Gravelie v. TBS Pacific, Inc.

Annotate this Case

256 N.W.2d 230 (1977)

Albert T. GRAVELIE, Robert Techau, Leslie Marshall, and Jerome B. Hoppes, on behalf of themselves and all others similarly situated, Appellees, v. TBS PACIFIC, INC., d/b/a Imperial Hawaii Hotel, Appellant.

No. 2-59055.

Supreme Court of Iowa.

July 29, 1977.

*231 J. W. Albright, Simmons, Perrine, Albright & Ellwood, Cedar Rapids, for appellant.

Robert E. Sosalla, William F. Olinger Law Offices, and Thomas G. McCuskey, Richard D. Raymond Law Offices, Cedar Rapids, for appellees.


HARRIS, Justice.

By special appearance in this contract dispute defendant, a foreign corporation, asserted the trial court did not obtain in personam jurisdiction under the long-arm statute. The trial court overruled the special appearance. We reverse.

The petition alleges each plaintiff is an Iowa citizen and a third party beneficiary of a contract between two Iowa corporate travel agencies and defendant. Defendant is an Hawaiian corporation. In the regular course of business the Iowa corporations arranged for a vacation trip to be known as "Hawaiian Adventure." This contract called for lodging for plaintiffs at defendant's hotel from February 13, 1975 to February 17, 1975 inclusive. It is alleged plaintiffs were not accommodated by defendant in accordance with the contract when they arrived in Hawaii and were damaged as a result. Plaintiffs allege the contract between the travel agencies and defendant was formed in whole or in part in Iowa. It is also alleged consideration for the contract, a check, was tendered to defendant in Iowa, and the check was thereafter negotiated here.

After plaintiffs sought jurisdiction over defendant under Iowa's long-arm statute, § 617.3, The Code, defendant filed a pro se pleading challenging the trial court's jurisdiction. An ancillary issue is generated because defendant denominated this written challenge a motion to dismiss. Plaintiffs believe such a characterization renders the written challenge a general appearance which submits defendant to Iowa jurisdiction.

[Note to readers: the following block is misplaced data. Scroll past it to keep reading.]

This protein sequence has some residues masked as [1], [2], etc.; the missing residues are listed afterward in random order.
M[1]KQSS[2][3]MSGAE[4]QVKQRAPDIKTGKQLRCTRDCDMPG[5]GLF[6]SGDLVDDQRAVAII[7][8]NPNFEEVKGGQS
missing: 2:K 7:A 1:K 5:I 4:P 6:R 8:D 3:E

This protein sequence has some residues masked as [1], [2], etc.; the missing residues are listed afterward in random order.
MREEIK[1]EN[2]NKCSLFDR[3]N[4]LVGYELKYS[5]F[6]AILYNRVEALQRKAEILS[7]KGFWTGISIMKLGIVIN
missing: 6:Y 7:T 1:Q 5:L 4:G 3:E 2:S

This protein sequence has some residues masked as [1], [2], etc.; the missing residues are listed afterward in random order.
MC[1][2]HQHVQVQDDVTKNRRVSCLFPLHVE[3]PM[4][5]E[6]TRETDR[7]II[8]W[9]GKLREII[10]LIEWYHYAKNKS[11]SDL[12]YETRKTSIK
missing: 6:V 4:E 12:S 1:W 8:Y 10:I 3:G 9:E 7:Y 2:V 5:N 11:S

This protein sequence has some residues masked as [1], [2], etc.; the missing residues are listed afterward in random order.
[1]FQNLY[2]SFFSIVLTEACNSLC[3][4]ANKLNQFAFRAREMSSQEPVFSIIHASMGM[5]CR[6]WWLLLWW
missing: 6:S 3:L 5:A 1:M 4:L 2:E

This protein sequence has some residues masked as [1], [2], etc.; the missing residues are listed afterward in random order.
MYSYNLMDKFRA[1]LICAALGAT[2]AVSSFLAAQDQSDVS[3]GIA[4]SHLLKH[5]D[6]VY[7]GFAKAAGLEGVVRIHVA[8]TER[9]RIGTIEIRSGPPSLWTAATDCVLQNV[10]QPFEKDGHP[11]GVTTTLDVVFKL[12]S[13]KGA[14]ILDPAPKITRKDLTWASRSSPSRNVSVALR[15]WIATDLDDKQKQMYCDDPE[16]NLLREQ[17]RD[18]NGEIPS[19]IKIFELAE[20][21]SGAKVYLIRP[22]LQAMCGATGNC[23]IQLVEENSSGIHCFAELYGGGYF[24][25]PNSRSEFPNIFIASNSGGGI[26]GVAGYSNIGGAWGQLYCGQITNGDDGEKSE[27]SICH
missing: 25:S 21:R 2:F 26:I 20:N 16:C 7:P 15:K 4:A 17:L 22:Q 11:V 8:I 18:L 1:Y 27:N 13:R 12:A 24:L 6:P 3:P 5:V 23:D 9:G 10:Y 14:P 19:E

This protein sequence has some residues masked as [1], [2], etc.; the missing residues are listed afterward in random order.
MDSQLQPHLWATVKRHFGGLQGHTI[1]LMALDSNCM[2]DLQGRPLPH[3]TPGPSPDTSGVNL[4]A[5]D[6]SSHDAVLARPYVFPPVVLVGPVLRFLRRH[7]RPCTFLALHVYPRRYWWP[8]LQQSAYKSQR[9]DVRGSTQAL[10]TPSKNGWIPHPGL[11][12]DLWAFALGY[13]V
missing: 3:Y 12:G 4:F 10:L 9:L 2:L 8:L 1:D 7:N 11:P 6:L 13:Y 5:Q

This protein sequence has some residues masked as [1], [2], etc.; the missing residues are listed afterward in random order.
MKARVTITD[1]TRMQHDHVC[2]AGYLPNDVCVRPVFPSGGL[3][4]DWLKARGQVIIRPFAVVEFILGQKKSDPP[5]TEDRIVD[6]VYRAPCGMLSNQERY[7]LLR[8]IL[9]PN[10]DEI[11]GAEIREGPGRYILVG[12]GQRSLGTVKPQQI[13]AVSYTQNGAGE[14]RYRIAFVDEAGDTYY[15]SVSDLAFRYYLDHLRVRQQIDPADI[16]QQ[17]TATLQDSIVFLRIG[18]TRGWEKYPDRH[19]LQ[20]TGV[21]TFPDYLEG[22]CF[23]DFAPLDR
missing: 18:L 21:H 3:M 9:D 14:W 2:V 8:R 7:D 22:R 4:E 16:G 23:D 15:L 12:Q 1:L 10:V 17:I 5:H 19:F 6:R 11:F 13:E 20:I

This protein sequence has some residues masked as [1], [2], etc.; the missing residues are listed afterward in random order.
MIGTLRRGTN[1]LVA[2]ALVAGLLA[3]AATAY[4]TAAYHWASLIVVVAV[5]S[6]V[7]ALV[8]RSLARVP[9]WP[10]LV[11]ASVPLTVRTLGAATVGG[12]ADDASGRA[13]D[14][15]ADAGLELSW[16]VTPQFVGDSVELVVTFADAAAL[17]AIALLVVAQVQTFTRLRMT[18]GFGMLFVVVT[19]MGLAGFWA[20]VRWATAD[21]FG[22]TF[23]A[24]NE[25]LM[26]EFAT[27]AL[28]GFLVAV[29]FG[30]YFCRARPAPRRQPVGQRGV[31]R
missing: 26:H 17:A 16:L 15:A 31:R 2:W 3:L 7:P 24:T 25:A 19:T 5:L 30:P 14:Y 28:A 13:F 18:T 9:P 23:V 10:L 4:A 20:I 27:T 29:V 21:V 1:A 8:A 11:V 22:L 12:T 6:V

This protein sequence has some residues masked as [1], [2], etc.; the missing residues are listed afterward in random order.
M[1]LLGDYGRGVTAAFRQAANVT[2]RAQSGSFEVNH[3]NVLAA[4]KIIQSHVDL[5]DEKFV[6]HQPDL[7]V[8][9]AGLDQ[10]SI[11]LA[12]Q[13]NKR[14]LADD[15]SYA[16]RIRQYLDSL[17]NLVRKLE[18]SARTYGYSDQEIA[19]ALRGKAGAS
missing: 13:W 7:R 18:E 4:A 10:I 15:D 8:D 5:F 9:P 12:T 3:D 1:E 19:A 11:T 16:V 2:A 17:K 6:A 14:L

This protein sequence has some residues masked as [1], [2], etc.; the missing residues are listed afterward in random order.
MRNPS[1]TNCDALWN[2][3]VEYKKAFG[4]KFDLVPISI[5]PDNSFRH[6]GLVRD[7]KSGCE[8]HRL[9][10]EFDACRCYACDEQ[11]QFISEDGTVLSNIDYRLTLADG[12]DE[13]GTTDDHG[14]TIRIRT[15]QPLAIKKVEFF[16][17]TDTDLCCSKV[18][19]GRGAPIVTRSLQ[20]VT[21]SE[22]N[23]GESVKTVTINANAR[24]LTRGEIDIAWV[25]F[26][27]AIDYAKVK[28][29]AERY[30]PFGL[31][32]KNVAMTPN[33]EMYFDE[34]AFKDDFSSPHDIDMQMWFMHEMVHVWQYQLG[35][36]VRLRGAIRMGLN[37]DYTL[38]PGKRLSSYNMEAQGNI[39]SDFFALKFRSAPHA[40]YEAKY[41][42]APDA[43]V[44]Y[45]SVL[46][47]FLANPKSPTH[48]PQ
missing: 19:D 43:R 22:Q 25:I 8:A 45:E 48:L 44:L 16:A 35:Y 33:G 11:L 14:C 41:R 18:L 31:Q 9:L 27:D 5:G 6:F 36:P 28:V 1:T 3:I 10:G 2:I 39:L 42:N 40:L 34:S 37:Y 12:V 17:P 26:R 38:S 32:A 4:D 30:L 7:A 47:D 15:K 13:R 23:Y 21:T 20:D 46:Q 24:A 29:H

Thereafter defendant by local counsel filed an amended and substituted special appearance challenging the jurisdiction of the trial court on grounds (1) defendant was a foreign corporation not found or served in Iowa, (2) defendant was not licensed to and was not doing any business in Iowa, (3) defendant at no time made any contract with plaintiffs, and (4) there was no contract to be performed in whole or in part in Iowa. The special appearance was thereafter amended three times to add supporting affidavits. After the special appearance was overruled defendant sought and was granted permission to bring this interlocutory appeal.

I. The principles governing our review of rulings on a special appearance were summarized in Creative Commun. Consult. v. Byers Transp., 229 N.W.2d 266, 268 (Iowa 1975):

"In ruling on a special appearance, we accept as true the allegations of the petition and the contents of any uncontroverted affidavits. The burden is on the plaintiff to sustain jurisdiction, but once plaintiff has made a prima facie case showing jurisdiction, the burden of going forward with the evidence falls upon defendant to rebut or *232 overcome this showing. A hearing on a special appearance is a special proceeding, not reviewable de novo. The findings of the trial court have the force and effect of a jury verdict." See also Douglas Mach. & Eng. v. Hyflow Blanking Press, 229 N.W.2d 784, 787-788 (Iowa 1975); Edmundson v. Miley Trailer Co., 211 N.W.2d 269, 271 (Iowa 1973); Tice v. Wilmington Chemical Corp., 259 Iowa 27, 35, 141 N.W.2d 616, 621-622 (1966).

Since plaintiffs bring this action on a theory they were third party beneficiaries of a contract between the travel agents and defendant, jurisdiction in Iowa could be claimed, if at all, only under the following language from § 617.3, The Code:

"If a foreign corporation makes a contract with a resident of Iowa to be performed in whole or in part by either party in Iowa, * * * such acts shall be deemed to be doing business in Iowa by such foreign corporation for the purpose of service of process or original notice on such foreign corporation under this section, * * *."

The question becomes whether the contract alleged in plaintiffs' petition is one "to be performed in whole or in part by either party in Iowa." The petition claims the contract was to be performed in Iowa and bolsters the claim by the further assertion that consideration for the contract was tendered to defendant in the form of a check negotiated in Iowa. No other allegations concerning the place of performance appear.

In calling upon a state to exercise jurisdiction over a nonresident under a long-arm statute a plaintiff must satisfy both of two tests. Such a plaintiff must bring himself within the scheme set out in the statute. And such a plaintiff must also show the statute conforms to traditional notions of fair play and substantial justice under the due process clause of Amendment 14 to the Constitution of the United States. Jurisdiction is lacking if plaintiff fails under either test. Creative Commun. Consult., supra, 229 N.W.2d at 268.